- cucumber kim chee with long, thin slivers of green onions
- a subtly bitter tasty tiny leaf kim chee -- I could eat a pound of this. I need to figure out what these leaves are!
- squishy, juicy, slippery, salty, fishy and translucent, shaped like short noodles -- really interesting flavor and texture
- jap chae, noodles w/ veggies fried in sesame oil -- one of my favorites. I love the rubbery noodles and mild sesame flavor.
- bubbling steamed eggs in broth -- awesome!

Steamed egg banchan close up

Bug used to dislike the steamed egg dish, but I think seeing how much I love this has prompted him to like it, so now I have share. :( I adore the smooth, thick, but frothy texture. It tastes like it's simmered in a broth that I have yet to pinpoint, delicate and slightly salty -- perhaps it's chicken and seaweed?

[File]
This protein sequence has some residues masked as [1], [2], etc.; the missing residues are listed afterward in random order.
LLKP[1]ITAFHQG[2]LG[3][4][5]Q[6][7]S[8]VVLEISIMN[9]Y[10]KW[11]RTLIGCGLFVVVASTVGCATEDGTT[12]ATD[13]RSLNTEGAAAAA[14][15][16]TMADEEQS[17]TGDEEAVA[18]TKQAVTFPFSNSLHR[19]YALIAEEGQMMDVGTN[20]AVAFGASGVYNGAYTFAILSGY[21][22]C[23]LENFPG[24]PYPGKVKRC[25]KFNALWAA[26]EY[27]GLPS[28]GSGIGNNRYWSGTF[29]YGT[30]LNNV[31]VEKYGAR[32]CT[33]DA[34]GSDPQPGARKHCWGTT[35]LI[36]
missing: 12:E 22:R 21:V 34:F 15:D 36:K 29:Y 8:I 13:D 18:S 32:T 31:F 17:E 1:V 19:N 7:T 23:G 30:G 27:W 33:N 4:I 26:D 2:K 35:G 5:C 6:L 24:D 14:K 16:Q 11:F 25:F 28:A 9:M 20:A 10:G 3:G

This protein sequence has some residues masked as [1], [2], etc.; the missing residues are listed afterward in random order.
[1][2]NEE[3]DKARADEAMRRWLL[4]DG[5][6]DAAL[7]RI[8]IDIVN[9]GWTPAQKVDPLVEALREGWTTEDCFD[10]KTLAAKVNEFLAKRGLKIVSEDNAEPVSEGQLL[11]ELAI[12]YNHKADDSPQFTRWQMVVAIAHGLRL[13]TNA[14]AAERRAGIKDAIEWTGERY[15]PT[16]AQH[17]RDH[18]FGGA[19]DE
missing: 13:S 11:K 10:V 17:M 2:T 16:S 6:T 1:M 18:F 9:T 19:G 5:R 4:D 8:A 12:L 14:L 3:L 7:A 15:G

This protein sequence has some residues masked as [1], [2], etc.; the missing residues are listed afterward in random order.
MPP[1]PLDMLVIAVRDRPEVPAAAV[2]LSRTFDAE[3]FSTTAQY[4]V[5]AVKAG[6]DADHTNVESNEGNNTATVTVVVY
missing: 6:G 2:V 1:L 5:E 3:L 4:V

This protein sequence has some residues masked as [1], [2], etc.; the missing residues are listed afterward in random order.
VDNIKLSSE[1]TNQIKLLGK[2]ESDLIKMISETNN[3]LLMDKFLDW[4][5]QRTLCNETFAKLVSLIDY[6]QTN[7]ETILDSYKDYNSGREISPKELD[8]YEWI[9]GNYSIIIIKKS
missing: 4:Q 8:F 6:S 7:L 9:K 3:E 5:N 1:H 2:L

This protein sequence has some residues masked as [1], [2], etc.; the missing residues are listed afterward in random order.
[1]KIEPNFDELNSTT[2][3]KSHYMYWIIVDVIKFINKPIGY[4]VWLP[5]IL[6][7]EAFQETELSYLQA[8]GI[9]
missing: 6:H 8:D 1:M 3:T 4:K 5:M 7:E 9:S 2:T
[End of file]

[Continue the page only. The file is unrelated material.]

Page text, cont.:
Tteokbokki

Tteokbokki is such a different dish for someone who was raised on Japanese food. I have had round mochi plain, and round or rectangular sweetened mochi. I've even tried mochi fried and grilled in soy sauce, which I neither hate nor love. Japanese mochi can range from being hard, chewy, crispy, to super soft - like giggly soft - depending on how it's served.

This dish is really different. The mochi is long, cylindrical, and soft, but stands firmly on its own, despite being flavorless by itself, amongst the full-bodied thick and slightly sweetened gochujang fried along with onions, leeks, and bell peppers.

Miso soup

Korean style miso soup is more robust than the Japanese miso soup I've had. I can't describe it other than having a deep flavor that I'd expect from a red miso, without the slight tang. Or maybe I've just had funky red miso soup. I typically prefer white miso, but this soup is quite good despite it's saltiness. Wait, what miso soup isn't salty?